|30-year fixed||15-year fixed||1-year ARM|
|This week’s rate:||6.57%||6.05%||4.83%|
|Change from last week:||-0.03%||-0.02%||-0.07%|
|Change from last week:||-$2.97||-$1.62||-$6.37|
Here’s a crass question: Does WorldCom’s bad news spell good news for mortgage shoppers?
“Maybe the question is a little crass, but there is some truth to it,” says Corey Redfield, economist for US Bancorp Piper Jaffray.
The fallout from the WorldCom accounting scandal didn’t fully hit the Bankrate.com national survey of large lenders this week, but it likely will show up next week as lower rates.
The benchmark 30-year fixed-rate mortgage fell 3 basis points to 6.57 percent, according to this week’s survey. A basis point is one-hundredth of 1 percentage point. The mortgages in this week’s survey had an average total of 0.45 discount and origination points.
WorldCom, a giant communications company, misstated almost $4 billion of expenses in the last five quarters. Sort of like claiming your grocery spending as mortgage interest on your taxes. WorldCom will lay off 17,000 employees and might declare bankruptcy. Investors will lose millions or billions of dollars.
Too bad for them. What’s in it for you?
Plenty, if you’re shopping for a mortgage. Like roadkill flung into a swimming pool, the WorldCom scandal creates ripples in the stock and bond markets.
Investors feel frightened that financial shenanigans will come to light at other companies, so they flee to the safety of U.S. Treasuries. They bid up the prices of Treasury notes, which depresses the yields. Mortgage rates tend to move in the same direction as yields on 10-year Treasury notes.
Redfield says, “You don’t want to take it too far, but you could make the case that the weakness in the stock market could be good for the consumer. A lot of individuals, especially in the middle class, are far more sensitive to the bond market than the stock market. What I mean by ‘the bond market’ is mortgage rates.”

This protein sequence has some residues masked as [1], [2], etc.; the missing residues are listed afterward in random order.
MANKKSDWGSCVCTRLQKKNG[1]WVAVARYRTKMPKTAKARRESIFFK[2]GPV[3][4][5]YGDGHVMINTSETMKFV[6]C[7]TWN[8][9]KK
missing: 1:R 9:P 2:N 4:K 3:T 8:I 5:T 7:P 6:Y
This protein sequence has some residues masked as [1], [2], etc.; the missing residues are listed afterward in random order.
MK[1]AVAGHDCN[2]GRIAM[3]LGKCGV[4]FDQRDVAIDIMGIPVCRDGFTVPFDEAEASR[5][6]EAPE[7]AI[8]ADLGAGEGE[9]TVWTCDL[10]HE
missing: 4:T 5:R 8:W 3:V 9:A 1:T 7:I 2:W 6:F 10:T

A depressed stock market means middle-class people have paper losses in retirement accounts that they won’t tap for years, Redfield says.
The same depressed stock market means money in the bank for middle-class people who refinance their mortgages at a lower interest rate, or who can buy houses at mortgage rates of less than 7 percent.
“Obviously, if stocks fall 2,000 points from here, I won’t make that case, but if they stay on the weak side, you can make the case that for a lot of consumers, it’s good,” Redfield says.
The Federal Reserve and other regulators will watch closely for the effects on Wall Street, says Kenneth Thomas, finance lecturer at the Wharton School of Business.
Attribute this week’s decline in rates to overall weakness in the stock markets and investors’ worries about the possibility of more accounting scandals.
Bankrate.com conducts its weekly mortgage rate survey on Wednesdays. The WorldCom scandal broke Tuesday evening, and it’s not certain that all lenders in the survey had dropped rates yet in reaction to the WorldCom fallout.